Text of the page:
Tinashe has been grooming herself for stardom since childhood. The 21-year-old R&B singer has been modeling, acting, girl-grouping since her early days in Los Angeles. When her group The Stunners disbanded in 2011, she retreated into to her bedroom, where she patiently and thoughtfully created three critically acclaimed mixtapes. Her first one, In Case We Die, was surprisingly dark and complex, and established Tinashe as more than just a manufactured pop doll, earning her comparisons to Aaliyah and The Weeknd. During her first television appearance at last month’s BET awards, Tinashe, who’s recently gotten coverage from the likes of V, announced that her highly anticipated debut album Aquarius, would be released this September. The record’s debut single, “2 On,” established Tinashe as a breakout star, its video reaching viral status with over 12 million views. We recently spoke to her about dressing down, being compared to other artists, and writing her own music.
Aquarius is coming out in September. What are you most excited for us to hear?
I’m excited to be able to put out a solid body of work so people can hear what I’m about as an artist, especially people who haven’t heard what I’ve made before.
Your mixtapes were all written and produced by yourself in your room. Is there anything you miss about that kind of private creative process?
Yeah, that’s still a special place for me. I’ve recorded some tracks from this album in my home studio because I wanted to keep that same vibe.
You said that sometimes you think of songs in the car. What do you wear when you sit down to write them?
I like to wear sweatpants. I like to just be comfortable.
Speaking of comfort, you’ve stated publicly that you’re either barefoot or in stilettos, that you haven’t owned a pair of sneakers in ten years, yet now you’re performing in Jordans. What’s with the change of heart?
(Laughs) I think I said that when I was like, seventeen. I wanted to wear high heels so people would think I’m older. Now that I am older I don’t need to wear high heels anymore.
You’ve worked with a lots of impressive people in your new album, but if you could work with a cartoon character, who would it be?
I’d like to work with Stewie from Family Guy. He’d have an interesting perspective.
How do you feel about people comparing you to other artists, even when they’re nothing like you?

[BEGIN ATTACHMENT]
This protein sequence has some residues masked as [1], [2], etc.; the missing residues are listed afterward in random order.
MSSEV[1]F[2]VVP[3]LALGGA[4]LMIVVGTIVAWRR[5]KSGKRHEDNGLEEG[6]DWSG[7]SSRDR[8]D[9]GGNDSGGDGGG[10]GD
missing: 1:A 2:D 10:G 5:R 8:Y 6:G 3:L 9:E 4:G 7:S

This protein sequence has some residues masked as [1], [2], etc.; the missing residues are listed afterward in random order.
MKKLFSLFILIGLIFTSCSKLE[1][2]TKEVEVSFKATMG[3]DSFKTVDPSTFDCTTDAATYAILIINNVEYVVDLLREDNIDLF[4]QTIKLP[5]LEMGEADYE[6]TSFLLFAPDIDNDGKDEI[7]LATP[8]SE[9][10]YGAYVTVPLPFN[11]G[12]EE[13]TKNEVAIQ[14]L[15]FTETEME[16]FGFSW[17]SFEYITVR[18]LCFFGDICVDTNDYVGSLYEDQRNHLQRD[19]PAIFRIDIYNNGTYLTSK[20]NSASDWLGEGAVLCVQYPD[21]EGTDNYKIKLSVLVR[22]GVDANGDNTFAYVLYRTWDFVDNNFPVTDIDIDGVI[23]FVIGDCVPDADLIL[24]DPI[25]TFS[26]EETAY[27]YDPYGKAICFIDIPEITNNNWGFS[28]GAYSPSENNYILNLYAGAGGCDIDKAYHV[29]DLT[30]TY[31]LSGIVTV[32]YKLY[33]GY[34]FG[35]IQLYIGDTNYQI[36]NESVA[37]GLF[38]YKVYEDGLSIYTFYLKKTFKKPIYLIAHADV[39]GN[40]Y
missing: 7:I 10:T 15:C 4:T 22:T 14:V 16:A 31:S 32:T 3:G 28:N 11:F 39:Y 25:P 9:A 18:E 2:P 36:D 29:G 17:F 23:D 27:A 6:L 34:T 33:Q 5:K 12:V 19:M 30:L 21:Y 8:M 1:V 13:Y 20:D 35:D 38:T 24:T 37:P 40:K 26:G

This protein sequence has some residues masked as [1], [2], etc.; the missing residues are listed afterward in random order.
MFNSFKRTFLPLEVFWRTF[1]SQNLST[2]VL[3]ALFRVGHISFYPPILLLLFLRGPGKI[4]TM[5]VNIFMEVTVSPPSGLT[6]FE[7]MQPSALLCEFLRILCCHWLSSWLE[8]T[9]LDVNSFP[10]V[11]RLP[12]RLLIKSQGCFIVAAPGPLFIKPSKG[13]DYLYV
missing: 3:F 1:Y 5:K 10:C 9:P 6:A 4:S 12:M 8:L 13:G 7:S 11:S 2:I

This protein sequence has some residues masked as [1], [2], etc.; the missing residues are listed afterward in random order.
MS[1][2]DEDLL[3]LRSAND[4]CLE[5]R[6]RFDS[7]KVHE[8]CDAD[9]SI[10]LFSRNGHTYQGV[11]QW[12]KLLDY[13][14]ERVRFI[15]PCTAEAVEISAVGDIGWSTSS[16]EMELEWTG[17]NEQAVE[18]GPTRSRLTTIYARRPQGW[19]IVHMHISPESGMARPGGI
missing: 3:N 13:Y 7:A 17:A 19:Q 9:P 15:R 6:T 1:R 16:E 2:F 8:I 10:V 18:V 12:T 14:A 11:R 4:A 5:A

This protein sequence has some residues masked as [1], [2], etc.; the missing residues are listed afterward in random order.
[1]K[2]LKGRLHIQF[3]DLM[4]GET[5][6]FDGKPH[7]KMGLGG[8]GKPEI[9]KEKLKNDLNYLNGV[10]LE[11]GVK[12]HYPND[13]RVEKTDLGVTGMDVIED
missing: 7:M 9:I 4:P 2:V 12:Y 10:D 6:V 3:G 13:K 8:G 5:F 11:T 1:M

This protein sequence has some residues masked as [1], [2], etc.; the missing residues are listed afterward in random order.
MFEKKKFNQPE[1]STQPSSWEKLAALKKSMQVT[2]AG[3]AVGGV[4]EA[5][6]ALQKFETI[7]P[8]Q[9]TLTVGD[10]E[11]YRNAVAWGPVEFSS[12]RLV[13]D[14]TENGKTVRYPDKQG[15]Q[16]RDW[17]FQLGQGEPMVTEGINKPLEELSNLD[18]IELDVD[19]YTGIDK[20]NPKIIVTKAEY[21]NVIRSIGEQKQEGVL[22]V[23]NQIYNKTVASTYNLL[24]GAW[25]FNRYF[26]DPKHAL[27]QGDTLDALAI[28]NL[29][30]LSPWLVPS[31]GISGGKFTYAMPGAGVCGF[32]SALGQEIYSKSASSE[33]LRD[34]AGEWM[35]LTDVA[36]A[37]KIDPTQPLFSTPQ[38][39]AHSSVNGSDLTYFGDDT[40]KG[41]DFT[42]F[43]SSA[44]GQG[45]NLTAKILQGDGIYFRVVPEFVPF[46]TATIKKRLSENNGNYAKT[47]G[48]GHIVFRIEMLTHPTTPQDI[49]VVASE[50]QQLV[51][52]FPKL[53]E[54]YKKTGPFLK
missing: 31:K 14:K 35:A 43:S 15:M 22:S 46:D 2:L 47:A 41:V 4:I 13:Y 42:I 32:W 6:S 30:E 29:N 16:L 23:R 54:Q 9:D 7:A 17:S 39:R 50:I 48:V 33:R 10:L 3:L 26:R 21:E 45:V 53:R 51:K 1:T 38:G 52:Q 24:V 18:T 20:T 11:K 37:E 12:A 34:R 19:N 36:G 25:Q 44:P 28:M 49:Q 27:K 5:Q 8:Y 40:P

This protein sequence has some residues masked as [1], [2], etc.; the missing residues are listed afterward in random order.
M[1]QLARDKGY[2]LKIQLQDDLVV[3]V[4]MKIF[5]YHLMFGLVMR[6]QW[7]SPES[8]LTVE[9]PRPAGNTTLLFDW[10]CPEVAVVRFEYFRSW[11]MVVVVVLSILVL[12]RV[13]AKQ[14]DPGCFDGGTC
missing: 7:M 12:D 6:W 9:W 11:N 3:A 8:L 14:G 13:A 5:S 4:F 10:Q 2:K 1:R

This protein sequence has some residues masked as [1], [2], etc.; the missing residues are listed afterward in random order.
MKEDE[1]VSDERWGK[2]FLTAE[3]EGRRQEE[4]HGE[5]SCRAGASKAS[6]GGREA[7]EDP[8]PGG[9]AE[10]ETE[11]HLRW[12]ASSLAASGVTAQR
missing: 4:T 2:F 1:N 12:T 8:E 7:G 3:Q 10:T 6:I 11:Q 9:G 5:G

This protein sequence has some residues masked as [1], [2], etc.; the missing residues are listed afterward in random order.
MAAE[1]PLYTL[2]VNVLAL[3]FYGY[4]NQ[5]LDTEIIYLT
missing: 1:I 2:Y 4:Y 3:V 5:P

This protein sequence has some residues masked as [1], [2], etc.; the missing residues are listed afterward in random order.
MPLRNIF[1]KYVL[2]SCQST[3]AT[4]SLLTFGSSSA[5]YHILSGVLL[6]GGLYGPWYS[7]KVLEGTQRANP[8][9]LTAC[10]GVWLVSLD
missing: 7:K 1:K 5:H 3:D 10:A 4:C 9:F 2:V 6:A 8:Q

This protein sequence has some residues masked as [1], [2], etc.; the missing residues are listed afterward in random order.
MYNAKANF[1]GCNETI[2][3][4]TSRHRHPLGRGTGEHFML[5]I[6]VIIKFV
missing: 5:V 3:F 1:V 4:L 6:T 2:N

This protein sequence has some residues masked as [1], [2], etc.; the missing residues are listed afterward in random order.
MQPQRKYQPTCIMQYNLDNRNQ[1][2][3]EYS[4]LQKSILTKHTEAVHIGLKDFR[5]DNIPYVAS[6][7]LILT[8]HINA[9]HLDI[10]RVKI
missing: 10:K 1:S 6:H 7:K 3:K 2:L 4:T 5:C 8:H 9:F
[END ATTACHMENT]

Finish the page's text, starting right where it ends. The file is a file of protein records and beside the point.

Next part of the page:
I think people just do that automatically, because it makes it easier for their brains to put people in a box and categorize them. They like to pin female artists against each other that way. Of course I’d prefer to be known as myself.
When a girl gets fame as a teenager, nobody wants to let her have her own identity. Having started young, do you ever feel like you missed out on anything, since you were working all the time? Do you feel you missed watching too much TV and getting bullied in PE?
I actually did get bullied a lot in school. I went to public school until 9th grade and had a pretty bad experience. I missed out on prom and graduation and the whole college experience but I don’t feel bad about it because everything else I was doing was what I actually wanted.
What advice do you have for picking up boys?
I wish I was an expert but I’m not that great at it. I’m just myself so if they like me they like me, if they don’t they don’t. I have no secret. I like to be real and I don’t like to play games.
You’re very silly in your personal videos, you’re sexy in your music videos, and you’ve been a little spooky in your mixtapes. Do you have any new personalities we can look forward to?
I think all those different sides are a part of me. They all kick ass and I like to express all of them!
It’s good to avoid promoting the one-dimensional pop star image.
Been there, done that.
Recently there was drama when Nicki Minaj bashed Iggy Azalea for not writing her own music. You write your songs, so do you get upset when people don’t get recognition for it? I remember being crushed when my Mom told me the Backstreet Boys didn’t write theirs.
I don’t think people get recognition for writing music, I think they get recognition for performing material. Performers will always get more credit than songwriters, which kind of sucks, but at the end of the day people just want to hear really good music and sometimes those who write great songs aren’t able to translate it to people the same way performers do. I respect music, wherever it comes from.
What do you hope that teenage girls can learn from you?
I hope that they can learn that you don’t have to sit around and wait for somebody to do stuff. You can go out on a limb and become successful by yourself and support yourself. You just have to go out there and do it!
Your last music video got millions of views. What do you think was so special about it?
I definitely think that the fact that the song was all over the radio helped, that’s always a plus. Also I think that people were getting introduced to me for the first time. I think I showed off all of my different dynamics, like dancing.
Would you rather have Rihanna’s wardrobe or Obama’s contacts?
Like his phone contacts? Those could get any wardrobe I want.